Clinical findings with implications for genetic testing in families with clustering of colorectal cancer

Juul T. Wijnen, Hans F A Vasen, P. Meera Khan, Aeilko H. Zwinderman, Heleen Van Der Klift, Adri Mulder, Carli Tops, Pål Møller, Riccardo Fodde, Fred Menko, Babs Taal, Fokko Nagengast, Han Brunner, Jan Kleibeuker, Rolf Sijmons, Gerrit Griffioen, Annette Bröcker-Vriends, Egbert Bakker, Inge Van Leeuwen-Cornelisse, Anne Meijers-HeijboerDick Lindhout, Martijn Breuning, Jan Post, Cees Schaap, Jaran Apold, Ketil Heimdal, Lucio Bertario, Marie Luise Bisgaard, Petr Goetz

Research output: Contribution to journalArticlepeer-review


Background Germ-line mutations in DNA mismatch-repair genes (MSH2, MLH1, PMS1, PMS2, and MSH6) cause susceptibility to hereditary nonpolyposis colorectal cancer. We assessed the prevalence of MSH2 and MLH1 mutations in families suspected of having hereditary nonpolyposis colorectal cancer and evaluated whether clinical findings can predict the outcome of genetic testing. Methods We used denaturing gradient gel electrophoresis to identify MSH2 and MLH1 mutations in 184 kindreds with familial clustering of colorectal cancer or other cancers associated with hereditary nonpolyposis colorectal cancer. Information on the site of cancer, the age at diagnosis, and the number of affected family members was obtained from all families. Results Mutations of MSH2 or MLH1 were found in 47 of the 184 kindreds (26 percent). Clinical factors associated with these mutations were early age at diagnosis of colorectal cancer, the occurrence in the kindred of endometrial cancer or tumors of the small intestine, a higher number of family members with colorectal or endometrial cancer, the presence of multiple colorectal cancers or both colorectal and endometrial cancers in a single family member, and fulfillment of the Amsterdam criteria for the diagnosis of hereditary nonpolyposis colorectal cancer (at least three family members in two or more successive generations must have colorectal cancer, one of whom is a first- degree relative of the other two; cancer must be diagnosed before the age of 50 in at least one family member; and familial adenomatous polyposis must be ruled out). Multivariate analysis showed that a younger age at diagnosis of colorectal cancer, fulfillment of the Amsterdam criteria, and the presence of endometrial cancer in the kindred were independent predictors of germ-line mutations of MSH2 or MLH1. These results were used to devise a logistic model for estimating the likelihood of a mutation in MSH2 and MLH1. Conclusions Assessment of clinical findings can improve the rate of detection of mutations of DNA mismatch-repair genes in families suspected of having hereditary nonpolyposis colorectal cancer.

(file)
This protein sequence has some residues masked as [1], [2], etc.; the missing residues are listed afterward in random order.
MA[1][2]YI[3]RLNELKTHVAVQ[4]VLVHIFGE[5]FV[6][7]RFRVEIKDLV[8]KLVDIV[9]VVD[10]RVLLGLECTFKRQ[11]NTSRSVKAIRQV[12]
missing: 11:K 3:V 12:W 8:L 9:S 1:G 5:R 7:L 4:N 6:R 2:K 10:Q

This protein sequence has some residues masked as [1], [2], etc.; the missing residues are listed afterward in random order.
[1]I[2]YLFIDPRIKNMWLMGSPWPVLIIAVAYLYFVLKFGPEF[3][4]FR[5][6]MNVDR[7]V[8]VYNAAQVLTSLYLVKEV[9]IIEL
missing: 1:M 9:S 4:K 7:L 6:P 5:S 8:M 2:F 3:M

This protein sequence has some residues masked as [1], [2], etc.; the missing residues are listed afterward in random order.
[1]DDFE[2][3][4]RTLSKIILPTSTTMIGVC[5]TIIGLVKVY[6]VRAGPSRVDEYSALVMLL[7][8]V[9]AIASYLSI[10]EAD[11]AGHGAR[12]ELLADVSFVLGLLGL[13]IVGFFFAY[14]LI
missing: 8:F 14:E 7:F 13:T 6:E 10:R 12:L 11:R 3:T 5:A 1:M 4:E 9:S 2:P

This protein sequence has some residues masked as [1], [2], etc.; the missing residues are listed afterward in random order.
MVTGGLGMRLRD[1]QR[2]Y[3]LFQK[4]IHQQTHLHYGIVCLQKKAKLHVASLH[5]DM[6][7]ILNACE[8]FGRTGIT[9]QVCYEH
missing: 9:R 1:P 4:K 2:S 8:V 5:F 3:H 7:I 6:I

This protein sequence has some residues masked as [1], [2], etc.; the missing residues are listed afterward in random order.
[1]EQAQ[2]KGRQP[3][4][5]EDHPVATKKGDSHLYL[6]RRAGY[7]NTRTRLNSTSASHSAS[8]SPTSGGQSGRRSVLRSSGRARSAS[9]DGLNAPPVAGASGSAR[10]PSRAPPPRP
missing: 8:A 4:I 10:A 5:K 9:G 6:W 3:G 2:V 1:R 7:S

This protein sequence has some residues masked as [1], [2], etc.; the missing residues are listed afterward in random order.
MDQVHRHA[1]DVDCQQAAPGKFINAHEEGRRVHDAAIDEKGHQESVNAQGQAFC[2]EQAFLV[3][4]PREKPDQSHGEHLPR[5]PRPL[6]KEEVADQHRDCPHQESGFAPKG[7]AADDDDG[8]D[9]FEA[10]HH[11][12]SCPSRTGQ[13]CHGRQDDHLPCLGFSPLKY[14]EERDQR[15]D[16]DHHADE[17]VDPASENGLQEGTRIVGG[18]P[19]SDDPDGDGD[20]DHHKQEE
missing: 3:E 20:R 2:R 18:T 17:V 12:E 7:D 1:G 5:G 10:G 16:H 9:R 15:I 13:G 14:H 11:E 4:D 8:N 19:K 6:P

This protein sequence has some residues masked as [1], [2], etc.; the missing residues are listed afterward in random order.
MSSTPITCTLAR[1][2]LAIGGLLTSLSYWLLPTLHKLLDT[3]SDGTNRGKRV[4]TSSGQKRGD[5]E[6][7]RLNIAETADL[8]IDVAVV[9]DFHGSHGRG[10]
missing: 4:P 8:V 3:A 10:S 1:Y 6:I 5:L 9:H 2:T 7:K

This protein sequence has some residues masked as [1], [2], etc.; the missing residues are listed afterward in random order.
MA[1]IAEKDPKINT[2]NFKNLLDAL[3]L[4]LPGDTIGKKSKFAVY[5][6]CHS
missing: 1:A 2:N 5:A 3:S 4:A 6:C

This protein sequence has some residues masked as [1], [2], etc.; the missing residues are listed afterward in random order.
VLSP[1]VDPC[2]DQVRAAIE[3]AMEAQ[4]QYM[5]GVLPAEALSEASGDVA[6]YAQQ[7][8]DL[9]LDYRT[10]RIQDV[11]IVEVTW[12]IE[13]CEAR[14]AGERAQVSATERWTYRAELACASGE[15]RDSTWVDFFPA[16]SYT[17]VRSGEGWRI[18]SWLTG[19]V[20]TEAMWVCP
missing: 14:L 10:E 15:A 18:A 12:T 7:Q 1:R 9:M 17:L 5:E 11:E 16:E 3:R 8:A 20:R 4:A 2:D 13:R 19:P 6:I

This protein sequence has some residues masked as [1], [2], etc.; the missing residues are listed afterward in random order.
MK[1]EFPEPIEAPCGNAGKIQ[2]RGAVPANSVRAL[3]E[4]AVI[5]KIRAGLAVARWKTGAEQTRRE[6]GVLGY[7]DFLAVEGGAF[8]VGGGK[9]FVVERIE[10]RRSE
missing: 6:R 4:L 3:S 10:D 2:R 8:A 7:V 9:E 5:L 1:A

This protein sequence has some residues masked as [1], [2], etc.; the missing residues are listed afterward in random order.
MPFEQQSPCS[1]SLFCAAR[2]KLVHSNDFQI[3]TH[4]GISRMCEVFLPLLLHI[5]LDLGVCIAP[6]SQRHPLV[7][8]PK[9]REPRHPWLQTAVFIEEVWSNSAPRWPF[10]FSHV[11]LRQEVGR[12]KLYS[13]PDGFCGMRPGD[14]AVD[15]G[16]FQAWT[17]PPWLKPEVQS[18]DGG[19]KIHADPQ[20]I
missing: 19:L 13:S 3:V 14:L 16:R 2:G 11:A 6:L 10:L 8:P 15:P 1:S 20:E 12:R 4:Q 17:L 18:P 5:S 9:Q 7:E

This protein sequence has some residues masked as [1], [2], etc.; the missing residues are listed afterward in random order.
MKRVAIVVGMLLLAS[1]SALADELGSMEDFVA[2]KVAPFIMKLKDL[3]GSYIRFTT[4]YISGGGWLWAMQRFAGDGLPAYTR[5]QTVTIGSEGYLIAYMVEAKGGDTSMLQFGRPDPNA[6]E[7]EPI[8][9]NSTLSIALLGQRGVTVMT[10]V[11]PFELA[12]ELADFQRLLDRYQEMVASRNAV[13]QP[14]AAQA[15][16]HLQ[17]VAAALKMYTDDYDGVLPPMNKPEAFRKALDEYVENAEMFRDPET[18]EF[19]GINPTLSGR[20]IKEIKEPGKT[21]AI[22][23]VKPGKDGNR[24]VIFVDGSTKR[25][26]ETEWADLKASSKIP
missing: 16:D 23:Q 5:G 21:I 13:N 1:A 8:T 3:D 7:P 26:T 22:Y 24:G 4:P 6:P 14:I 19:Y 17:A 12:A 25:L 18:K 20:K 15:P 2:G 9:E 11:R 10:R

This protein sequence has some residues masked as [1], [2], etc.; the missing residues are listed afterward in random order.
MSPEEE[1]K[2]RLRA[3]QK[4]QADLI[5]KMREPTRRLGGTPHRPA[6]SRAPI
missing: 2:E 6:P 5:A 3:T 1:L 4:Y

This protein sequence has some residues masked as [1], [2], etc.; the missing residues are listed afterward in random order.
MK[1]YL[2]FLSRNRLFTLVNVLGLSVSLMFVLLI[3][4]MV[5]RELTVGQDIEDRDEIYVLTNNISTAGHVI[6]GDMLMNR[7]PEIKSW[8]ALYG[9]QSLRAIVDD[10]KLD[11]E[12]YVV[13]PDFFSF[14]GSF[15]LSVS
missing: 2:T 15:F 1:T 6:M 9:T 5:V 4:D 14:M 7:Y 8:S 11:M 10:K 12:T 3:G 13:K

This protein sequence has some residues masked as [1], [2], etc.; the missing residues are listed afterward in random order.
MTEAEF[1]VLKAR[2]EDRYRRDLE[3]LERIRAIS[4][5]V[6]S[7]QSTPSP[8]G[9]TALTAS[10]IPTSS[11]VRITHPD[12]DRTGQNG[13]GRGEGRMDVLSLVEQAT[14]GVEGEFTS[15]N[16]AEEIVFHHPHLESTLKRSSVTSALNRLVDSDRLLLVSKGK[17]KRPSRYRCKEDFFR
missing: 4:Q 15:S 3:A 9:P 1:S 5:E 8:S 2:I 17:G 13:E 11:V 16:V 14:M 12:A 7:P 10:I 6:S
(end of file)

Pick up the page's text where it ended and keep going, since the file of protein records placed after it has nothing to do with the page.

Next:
Original languageEnglish
Pages (from-to)511-518
Number of pages8
JournalNew England Journal of Medicine
Issue number8
Publication statusPublished - Aug 20 1998

ASJC Scopus subject areas

  • Medicine(all)


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